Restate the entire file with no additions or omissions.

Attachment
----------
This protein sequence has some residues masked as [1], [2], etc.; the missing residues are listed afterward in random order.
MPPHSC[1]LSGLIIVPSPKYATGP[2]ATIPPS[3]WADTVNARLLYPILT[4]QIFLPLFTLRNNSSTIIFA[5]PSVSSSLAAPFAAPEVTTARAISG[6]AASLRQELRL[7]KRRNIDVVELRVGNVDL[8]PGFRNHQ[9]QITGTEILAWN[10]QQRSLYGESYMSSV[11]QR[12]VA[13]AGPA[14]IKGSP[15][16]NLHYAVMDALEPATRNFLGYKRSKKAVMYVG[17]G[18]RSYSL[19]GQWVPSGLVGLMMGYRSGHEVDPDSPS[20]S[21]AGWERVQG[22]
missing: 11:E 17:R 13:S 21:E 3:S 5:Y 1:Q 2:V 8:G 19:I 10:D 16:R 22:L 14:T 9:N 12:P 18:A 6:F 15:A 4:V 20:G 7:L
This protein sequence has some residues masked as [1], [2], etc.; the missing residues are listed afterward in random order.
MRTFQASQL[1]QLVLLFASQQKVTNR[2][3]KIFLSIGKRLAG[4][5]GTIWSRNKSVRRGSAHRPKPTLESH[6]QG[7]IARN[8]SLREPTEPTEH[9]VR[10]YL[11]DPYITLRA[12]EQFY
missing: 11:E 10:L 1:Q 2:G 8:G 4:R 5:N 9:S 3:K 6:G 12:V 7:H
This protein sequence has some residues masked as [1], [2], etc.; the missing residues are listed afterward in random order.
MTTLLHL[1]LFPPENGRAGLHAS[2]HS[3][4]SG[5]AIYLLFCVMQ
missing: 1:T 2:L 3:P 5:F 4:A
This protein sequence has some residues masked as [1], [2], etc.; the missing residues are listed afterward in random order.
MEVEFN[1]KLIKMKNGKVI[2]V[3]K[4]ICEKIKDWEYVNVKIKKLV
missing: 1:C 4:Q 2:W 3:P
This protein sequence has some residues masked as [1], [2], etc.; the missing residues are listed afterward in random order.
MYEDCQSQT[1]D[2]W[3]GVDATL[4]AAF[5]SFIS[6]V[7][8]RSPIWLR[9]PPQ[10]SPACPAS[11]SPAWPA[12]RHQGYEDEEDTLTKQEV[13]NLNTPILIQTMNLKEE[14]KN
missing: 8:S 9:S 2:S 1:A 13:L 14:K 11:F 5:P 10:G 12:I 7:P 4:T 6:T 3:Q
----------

This protein sequence has some residues masked as [1], [2], etc.; the missing residues are listed afterward in random order.
MPPHSC[1]LSGLIIVPSPKYATGP[2]ATIPPS[3]WADTVNARLLYPILT[4]QIFLPLFTLRNNSSTIIFA[5]PSVSSSLAAPFAAPEVTTARAISG[6]AASLRQELRL[7]KRRNIDVVELRVGNVDL[8]PGFRNHQ[9]QITGTEILAWN[10]QQRSLYGESYMSSV[11]QR[12]VA[13]AGPA[14]IKGSP[15][16]NLHYAVMDALEPATRNFLGYKRSKKAVMYVG[17]G[18]RSYSL[19]GQWVPSGLVGLMMGYRSGHEVDPDSPS[20]S[21]AGWERVQG[22]
missing: 11:E 17:R 13:S 21:E 3:S 5:Y 1:Q 2:V 8:G 19:I 10:D 16:R 22:L 14:T 9:N 12:P 18:A 6:F 15:A 4:V 20:G 7:L
This protein sequence has some residues masked as [1], [2], etc.; the missing residues are listed afterward in random order.
MRTFQASQL[1]QLVLLFASQQKVTNR[2][3]KIFLSIGKRLAG[4][5]GTIWSRNKSVRRGSAHRPKPTLESH[6]QG[7]IARN[8]SLREPTEPTEH[9]VR[10]YL[11]DPYITLRA[12]EQFY
missing: 11:E 10:L 1:Q 2:G 8:G 4:R 5:N 9:S 3:K 6:G 12:V 7:H
This protein sequence has some residues masked as [1], [2], etc.; the missing residues are listed afterward in random order.
MTTLLHL[1]LFPPENGRAGLHAS[2]HS[3][4]SG[5]AIYLLFCVMQ
missing: 1:T 2:L 3:P 5:F 4:A
This protein sequence has some residues masked as [1], [2], etc.; the missing residues are listed afterward in random order.
MEVEFN[1]KLIKMKNGKVI[2]V[3]K[4]ICEKIKDWEYVNVKIKKLV
missing: 1:C 4:Q 2:W 3:P
This protein sequence has some residues masked as [1], [2], etc.; the missing residues are listed afterward in random order.
MYEDCQSQT[1]D[2]W[3]GVDATL[4]AAF[5]SFIS[6]V[7][8]RSPIWLR[9]PPQ[10]SPACPAS[11]SPAWPA[12]RHQGYEDEEDTLTKQEV[13]NLNTPILIQTMNLKEE[14]KN
missing: 8:S 9:S 2:S 1:A 13:L 14:K 11:F 5:P 10:G 12:I 7:P 4:T 6:T 3:Q